– Brian Belski was a lone voice during the stock weakness of August and September in calling the market a buy. I covered his research at the time so I was excited to see what he had to say on the present breakout rally in the US. But, Sam Ro, BI US’s deputy editor beat me to the punch. Ro reports that Belski says stock markets markets could fly. His theory is similar to one I posited Friday — market positioning and fear of missing out could drive the market higher.
“Fund managers will likely have an added incentive to position portfolios more aggressively between now and year-end to play “catch-up” — something we believe will be a strong positive for market performance.”
– That’s fundamental players. But technicians will be playing the same sort of game. The S&P, as the global stock benchmark, has seen a full reversal of the weakness in August and September and has managed to claw it’s way back into the black for the year, as Sam Ro highlights here. That’s important because it takes the market back above the 200-day moving average. Bulls will be emboldened and breakout traders will have already been long on this move.
Here’s the chart.
– The big question in global markets is: What does the Chinese move mean for emerging markets and it’s own economy? Certainly, taken together with the ECB promise of more QE the Fed will be under pressure to hold fire. On the flip side, the NAB’s co-head of global currency strategy, Ray Attrill, posed the other question in a note to clients this morning.
“Does China’s latest monetary policy easing, right on top of the ECB’s public commitment to intensified easing, reduce EM growth and asset market concerns to the point where the Fed will now find it easier to lift rates his year?”
But his questions didn’t end there.
“Or are these actions a case of The ECB and China getting its retaliation in first upon resigning themselves to the limited likelihood of the Fed moving anytime soon? Or, does the sixth PBOC easing in twelve months, with another cocktail of rate cuts plus RRR cuts, underscore the depth of, and concern for, the China slowdown? Do China’s actions increase or reduce the likelihood that its currency policy will soon have to resume supporting monetary policy with fresh depreciation?”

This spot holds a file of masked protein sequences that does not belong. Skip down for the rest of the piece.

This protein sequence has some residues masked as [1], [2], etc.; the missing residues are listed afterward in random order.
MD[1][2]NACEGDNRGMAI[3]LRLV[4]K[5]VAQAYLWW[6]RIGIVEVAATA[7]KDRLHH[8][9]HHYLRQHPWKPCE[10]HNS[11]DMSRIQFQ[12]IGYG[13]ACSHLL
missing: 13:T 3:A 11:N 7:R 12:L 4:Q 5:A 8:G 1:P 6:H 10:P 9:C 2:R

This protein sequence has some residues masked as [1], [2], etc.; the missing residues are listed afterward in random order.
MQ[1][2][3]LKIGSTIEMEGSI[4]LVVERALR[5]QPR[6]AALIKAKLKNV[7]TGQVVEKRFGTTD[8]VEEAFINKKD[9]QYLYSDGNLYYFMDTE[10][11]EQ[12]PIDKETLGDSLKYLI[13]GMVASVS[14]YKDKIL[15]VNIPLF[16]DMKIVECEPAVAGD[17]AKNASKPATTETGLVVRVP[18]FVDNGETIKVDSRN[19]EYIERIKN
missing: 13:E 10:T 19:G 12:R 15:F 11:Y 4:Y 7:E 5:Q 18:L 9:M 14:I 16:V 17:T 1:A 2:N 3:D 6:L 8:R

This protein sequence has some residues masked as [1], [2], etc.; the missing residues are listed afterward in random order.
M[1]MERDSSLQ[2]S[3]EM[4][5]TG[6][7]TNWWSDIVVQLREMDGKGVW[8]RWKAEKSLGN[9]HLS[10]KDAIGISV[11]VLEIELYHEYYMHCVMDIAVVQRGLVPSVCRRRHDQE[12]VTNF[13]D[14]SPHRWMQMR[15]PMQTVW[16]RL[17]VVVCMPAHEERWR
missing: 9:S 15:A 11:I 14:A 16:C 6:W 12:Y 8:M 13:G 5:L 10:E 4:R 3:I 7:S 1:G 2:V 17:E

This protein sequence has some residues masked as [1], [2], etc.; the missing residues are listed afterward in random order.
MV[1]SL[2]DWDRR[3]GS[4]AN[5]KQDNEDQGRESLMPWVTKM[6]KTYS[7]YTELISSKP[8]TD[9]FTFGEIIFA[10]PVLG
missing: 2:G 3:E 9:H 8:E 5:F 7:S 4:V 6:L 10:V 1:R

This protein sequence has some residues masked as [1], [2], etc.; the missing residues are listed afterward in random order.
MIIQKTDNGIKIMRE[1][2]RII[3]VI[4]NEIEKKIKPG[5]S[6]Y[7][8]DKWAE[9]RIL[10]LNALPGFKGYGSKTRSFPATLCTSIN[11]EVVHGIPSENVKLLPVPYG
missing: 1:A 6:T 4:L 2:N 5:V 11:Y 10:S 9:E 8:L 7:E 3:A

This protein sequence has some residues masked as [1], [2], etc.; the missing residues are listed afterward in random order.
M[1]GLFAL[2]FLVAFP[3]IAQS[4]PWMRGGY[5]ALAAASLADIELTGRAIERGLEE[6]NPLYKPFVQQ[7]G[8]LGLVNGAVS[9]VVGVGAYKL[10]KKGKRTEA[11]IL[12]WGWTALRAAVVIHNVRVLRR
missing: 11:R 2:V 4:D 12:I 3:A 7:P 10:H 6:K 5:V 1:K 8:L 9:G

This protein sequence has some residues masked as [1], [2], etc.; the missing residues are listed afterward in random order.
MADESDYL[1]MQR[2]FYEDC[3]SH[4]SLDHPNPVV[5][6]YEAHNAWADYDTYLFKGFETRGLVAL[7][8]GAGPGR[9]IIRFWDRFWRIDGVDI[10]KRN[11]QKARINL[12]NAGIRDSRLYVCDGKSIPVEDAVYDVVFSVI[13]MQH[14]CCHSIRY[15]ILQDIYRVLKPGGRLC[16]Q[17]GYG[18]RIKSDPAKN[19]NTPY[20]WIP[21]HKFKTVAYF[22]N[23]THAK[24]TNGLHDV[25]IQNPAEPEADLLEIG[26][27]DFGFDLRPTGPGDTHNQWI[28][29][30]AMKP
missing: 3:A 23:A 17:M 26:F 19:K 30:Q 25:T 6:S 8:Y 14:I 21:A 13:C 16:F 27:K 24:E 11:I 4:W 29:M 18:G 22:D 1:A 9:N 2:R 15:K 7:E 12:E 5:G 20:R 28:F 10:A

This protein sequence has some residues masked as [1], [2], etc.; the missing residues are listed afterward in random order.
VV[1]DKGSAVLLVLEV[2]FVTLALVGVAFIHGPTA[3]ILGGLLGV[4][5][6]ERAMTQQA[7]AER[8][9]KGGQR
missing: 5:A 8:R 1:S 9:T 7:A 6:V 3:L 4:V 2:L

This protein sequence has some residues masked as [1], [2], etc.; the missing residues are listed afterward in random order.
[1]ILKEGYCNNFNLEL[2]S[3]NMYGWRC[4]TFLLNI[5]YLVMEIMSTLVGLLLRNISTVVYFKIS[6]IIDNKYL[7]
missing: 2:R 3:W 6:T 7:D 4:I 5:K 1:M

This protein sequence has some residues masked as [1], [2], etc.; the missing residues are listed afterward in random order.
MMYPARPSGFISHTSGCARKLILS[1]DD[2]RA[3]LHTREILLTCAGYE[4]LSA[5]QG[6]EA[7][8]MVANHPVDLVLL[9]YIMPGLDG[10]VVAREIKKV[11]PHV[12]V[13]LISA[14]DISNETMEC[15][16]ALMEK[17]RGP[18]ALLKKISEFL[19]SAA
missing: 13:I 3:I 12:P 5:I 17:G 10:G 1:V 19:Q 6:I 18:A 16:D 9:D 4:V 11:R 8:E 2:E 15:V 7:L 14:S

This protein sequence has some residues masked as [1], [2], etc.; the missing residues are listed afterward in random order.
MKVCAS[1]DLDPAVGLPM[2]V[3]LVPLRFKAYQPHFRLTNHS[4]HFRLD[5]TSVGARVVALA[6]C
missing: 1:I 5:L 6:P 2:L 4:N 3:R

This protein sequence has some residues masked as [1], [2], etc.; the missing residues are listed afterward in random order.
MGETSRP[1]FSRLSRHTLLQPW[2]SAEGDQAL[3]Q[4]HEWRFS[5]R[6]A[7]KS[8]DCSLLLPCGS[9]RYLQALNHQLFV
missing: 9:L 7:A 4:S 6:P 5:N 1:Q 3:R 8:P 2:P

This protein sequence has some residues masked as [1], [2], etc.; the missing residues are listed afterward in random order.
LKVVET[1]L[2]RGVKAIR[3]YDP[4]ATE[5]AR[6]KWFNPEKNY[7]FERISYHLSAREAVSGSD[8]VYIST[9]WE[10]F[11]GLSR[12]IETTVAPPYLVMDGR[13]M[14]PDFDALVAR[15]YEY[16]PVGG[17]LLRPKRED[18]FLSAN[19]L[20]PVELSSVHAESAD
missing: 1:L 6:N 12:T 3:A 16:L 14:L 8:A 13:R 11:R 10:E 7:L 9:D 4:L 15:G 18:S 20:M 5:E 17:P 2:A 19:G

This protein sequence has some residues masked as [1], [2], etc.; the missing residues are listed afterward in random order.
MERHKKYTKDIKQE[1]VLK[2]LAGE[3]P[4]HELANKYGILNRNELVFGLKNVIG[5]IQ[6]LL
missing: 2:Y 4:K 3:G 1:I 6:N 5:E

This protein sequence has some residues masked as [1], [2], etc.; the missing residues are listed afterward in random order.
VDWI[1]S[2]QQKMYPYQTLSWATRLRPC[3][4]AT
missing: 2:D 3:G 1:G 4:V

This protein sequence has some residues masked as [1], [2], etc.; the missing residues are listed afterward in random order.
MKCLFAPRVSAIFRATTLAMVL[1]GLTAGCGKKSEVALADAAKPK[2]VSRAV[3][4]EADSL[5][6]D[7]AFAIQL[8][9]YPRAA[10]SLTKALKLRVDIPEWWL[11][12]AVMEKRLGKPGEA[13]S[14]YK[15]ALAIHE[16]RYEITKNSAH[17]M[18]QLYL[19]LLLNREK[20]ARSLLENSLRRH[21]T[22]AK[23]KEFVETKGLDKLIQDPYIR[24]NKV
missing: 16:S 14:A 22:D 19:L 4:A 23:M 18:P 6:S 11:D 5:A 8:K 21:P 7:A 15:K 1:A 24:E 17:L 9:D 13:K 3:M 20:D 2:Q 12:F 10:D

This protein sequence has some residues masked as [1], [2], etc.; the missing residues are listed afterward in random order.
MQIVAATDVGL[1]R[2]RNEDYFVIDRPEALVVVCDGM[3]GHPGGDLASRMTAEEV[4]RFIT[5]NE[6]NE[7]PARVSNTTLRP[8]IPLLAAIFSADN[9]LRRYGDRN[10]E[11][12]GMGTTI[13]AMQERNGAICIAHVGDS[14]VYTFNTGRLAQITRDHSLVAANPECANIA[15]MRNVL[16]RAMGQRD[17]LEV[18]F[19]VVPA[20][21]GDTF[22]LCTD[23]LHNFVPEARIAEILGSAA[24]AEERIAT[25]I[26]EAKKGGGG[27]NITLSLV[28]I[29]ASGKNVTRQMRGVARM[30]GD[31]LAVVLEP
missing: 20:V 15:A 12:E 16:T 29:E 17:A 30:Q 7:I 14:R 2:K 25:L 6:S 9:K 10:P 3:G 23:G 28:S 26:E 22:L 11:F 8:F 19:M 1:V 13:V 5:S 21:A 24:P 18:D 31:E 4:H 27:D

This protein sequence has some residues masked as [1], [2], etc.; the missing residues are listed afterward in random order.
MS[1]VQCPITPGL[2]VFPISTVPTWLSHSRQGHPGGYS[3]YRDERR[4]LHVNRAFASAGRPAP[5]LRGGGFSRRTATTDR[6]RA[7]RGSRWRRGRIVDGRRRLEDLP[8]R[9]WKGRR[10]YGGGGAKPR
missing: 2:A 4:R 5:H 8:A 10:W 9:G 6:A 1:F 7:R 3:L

Unfortunately, Attrill reckons the answer is not yet clear.
“It would be disingenuous to suggest we got a clear answer to any of these questions on Friday,” he said, citing the price action in the Aussie, the rally on the Chinese news toward 73 cents and the collapse back to 72 cents as evidence of the confusion. Watch this space, and maybe the Aussie dollar, for clues.
And now from CMC Markets’ Ric Spooner is today’s Stock of the Day
Woolworths’ shares jumped nearly 4% on Friday. This followed press reports that it might be considering getting private equity interests involved in Big W as part of its turnaround strategy. Woolies will also release their 1st quarter sales results on Thursday. The market expects these to compare poorly with Coles in terms of growth.
From a chart point of view, the current rally has plenty of upside momentum. The next significant hurdle will be resistance in the form of the 200 day (40 week) moving average and 38.2% Fibonacci retracement between about $28.15 and $28.30.
Ric Spooner, chief market analyst, CMC Markets
You can follow Ric on Twitter @ricspooner_CMC